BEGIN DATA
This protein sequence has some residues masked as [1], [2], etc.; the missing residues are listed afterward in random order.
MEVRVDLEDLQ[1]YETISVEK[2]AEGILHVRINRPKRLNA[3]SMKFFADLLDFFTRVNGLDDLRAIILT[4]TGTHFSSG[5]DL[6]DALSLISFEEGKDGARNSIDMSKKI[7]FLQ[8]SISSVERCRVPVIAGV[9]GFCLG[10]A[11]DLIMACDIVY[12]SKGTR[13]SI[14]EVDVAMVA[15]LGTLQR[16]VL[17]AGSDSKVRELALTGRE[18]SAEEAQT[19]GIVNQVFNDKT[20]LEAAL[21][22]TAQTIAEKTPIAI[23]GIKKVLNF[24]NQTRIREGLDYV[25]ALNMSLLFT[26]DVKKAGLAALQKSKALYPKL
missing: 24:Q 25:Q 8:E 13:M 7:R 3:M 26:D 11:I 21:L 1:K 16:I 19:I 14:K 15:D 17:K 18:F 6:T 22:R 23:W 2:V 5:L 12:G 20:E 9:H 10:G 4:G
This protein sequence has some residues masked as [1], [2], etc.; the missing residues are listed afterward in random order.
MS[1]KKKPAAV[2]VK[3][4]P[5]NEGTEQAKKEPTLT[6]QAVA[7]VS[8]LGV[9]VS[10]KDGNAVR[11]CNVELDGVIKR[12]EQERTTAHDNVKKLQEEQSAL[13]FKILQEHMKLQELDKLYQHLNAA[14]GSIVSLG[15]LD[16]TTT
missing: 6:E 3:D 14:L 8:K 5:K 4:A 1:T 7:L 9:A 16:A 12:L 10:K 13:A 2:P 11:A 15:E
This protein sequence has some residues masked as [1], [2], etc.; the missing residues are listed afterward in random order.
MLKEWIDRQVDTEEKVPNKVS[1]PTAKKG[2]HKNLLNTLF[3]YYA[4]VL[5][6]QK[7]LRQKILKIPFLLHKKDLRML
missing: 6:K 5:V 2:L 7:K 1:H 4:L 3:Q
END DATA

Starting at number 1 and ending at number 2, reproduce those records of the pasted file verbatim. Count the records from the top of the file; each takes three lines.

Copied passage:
This protein sequence has some residues masked as [1], [2], etc.; the missing residues are listed afterward in random order.
MEVRVDLEDLQ[1]YETISVEK[2]AEGILHVRINRPKRLNA[3]SMKFFADLLDFFTRVNGLDDLRAIILT[4]TGTHFSSG[5]DL[6]DALSLISFEEGKDGARNSIDMSKKI[7]FLQ[8]SISSVERCRVPVIAGV[9]GFCLG[10]A[11]DLIMACDIVY[12]SKGTR[13]SI[14]EVDVAMVA[15]LGTLQR[16]VL[17]AGSDSKVRELALTGRE[18]SAEEAQT[19]GIVNQVFNDKT[20]LEAAL[21][22]TAQTIAEKTPIAI[23]GIKKVLNF[24]NQTRIREGLDYV[25]ALNMSLLFT[26]DVKKAGLAALQKSKALYPKL
missing: 24:Q 25:Q 8:E 13:M 7:R 3:M 26:D 11:I 21:L 1:K 16:I 19:I 14:K 15:D 17:K 18:F 6:T 22:R 23:W 2:V 5:L 12:G 20:E 9:H 10:G 4:G
This protein sequence has some residues masked as [1], [2], etc.; the missing residues are listed afterward in random order.
MS[1]KKKPAAV[2]VK[3][4]P[5]NEGTEQAKKEPTLT[6]QAVA[7]VS[8]LGV[9]VS[10]KDGNAVR[11]CNVELDGVIKR[12]EQERTTAHDNVKKLQEEQSAL[13]FKILQEHMKLQELDKLYQHLNAA[14]GSIVSLG[15]LD[16]TTT
missing: 6:E 3:D 14:L 8:K 5:K 4:A 1:T 7:L 9:A 16:A 12:L 10:K 13:A 2:P 11:A 15:E